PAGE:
Holy Cross has traditionally been a devastating force on the Harvard football team's schedule.
For instance, step into the Joe Restic Memorial Multi-Flexible Time Machine and travel back to October 5, 1991.
Sophomore phenom Mike Giardi had just led the Crimson to a near upset of Division I-A Army and optimism was higher than high tide in the Bay of Fundy.
But the Crusaders knocked Giardi out of the game in the second quarter and a guy named Jerome Fuller rumbled all over the field as the Crusaders won, 28-13 in a game that wasn't even that close.
The year before that Holy Cross demolished Harvard, 35-14. Before that, 31-17. Before that, 35-20. Before that, 41-6. And before that, 41-0.
(The year before that--1985--Harvard topped Holy Cross, 28-20. It was the last time Holy Cross lost to an Ivy League team until Yale pulled a 7-3 upset last week. Last week, you hear).
Despite the lopsided games, the rivalry between the two Bay State Schools has always been intense.
"It's a big game. We've been beaten badly for a long time, and it's our year for revenge," senior linebacker Monte Giese said. "The defense wants to stuff it in their face. The coaches have been telling us how Holy Cross would continue to pass, use screens and run trick plays even if they were up by 20 points."
Holy Cross was so dominating because it was (don't laugh) a very good team. Very good. National championship good, except Holy Cross wouldn't allow its players to play in the post-season playoffs.
This year, things are different. Coaching legend Mark Duffner has left to ride the Division I-A Tulane Green Wave and Holy Cross has stopped awarding athletic scholarships--a combination akin to firing both barrels of a shotgun at the football team. It's hurting. (Exhibit A: Yale.)
The flip side is that the Crusaders are still good. A preseason poll ranked Holy Cross 14th in the nation, a poll which had William and Mary ranked 16th. (Anybody who doesn't remember that game, well, it was close for a while but the Tribe won big).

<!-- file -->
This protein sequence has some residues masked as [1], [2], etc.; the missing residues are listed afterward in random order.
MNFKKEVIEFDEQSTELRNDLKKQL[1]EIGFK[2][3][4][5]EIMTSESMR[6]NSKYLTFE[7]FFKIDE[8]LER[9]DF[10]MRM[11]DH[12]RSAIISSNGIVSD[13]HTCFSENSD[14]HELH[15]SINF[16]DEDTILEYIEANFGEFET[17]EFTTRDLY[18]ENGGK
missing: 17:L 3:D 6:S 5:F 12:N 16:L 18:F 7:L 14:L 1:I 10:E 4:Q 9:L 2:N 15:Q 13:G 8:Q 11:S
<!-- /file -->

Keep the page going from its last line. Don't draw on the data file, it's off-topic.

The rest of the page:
The Crusaders are 0-3: a 17-7 loss to Army, a 7-3 loss to Massachusetts and a 7-3 loss to Yale. Those numbers illustrate the strength of the Holy Cross team: its defense.
"They have a great defense," Captain Robb Hirsch said. "They have a lot of seniors and returners, and they are tough up front. They are not a team to take lightly."
Here's a cool little number: Holy Cross has allowed just 53 yards per game through the air. It allows 162 yards on the ground. Neither of those numbers smell of weakness.
Giardi is hoping to use the Multi-Flex to full potential to find holes in the seemingly watertight Crusader defense.
"Holy Cross doesn't allow big plays. But if we mix up our offense, we can get opportunities. We had an opportunity last year even though I wasn't in there," the Mather sophomore said.
But here's an ever cooler number: behind freshman quarterback Andy Fitzpatick, Holy Cross averages only 198 yards per game. What has really hurt is turnovers: 11 of them in three games.
"They actually move the ball well," said senior defensive back James Ellis. "They like to run and throw to their tight end and split end. But they hurt themselves with turnovers."
Fitzgerald is a quarterback in the Giardi mold, looking to run as well as pass. But unlike Giardi, Fitzgerald isn't very good at it. In three games, Fitzgerald is 17-of-44 for 162 yards and four interceptions and averages 1.1 yards per rush.
Having said that, it must be noted that the Harvard defense is showing him respect.
"He leads a balanced attack," Giese said. "He can run. He can pass. He can be dangerous."
But the Holy Cross offense will not move on the pass. It will move on the run, a particularly sensitive area for Harvard. Last week, W&M piled up 170 rushing yards--in the second half.
Last year, Fuller danced all over the Crimson 'D'. This year, Orlando Cepero (86 yards per game) will try to do the same. The key is the Crimson defense and particularly the line. Will fans see a game like Columbia (13 rushing yards total) or the W&M debacle?
"Hey, remember the first half against William and Mary," Giese said. "They tried to stuff it down our throats but it didn't work."
One more thing. Against Holy Cross, then-junior defensive tackle Phil Furse had a big day: nine tackles and a pass break-up. This year, he's on the sidelines with a bad ankle.
Just something to think about.
SPORTS CUBE PREDICTS Jay K. Verma, Sports Editor Harvard 21 Holy Cross 17 Phil P. Pan, Managing Editor Harvard 17 Holy Cross 10 John B. Trainer, Sports Staff Writer Harvard 16 Holy Cross 13 Dante E.A. Ramos, Design Editor Harvard 14 Holy Cross 13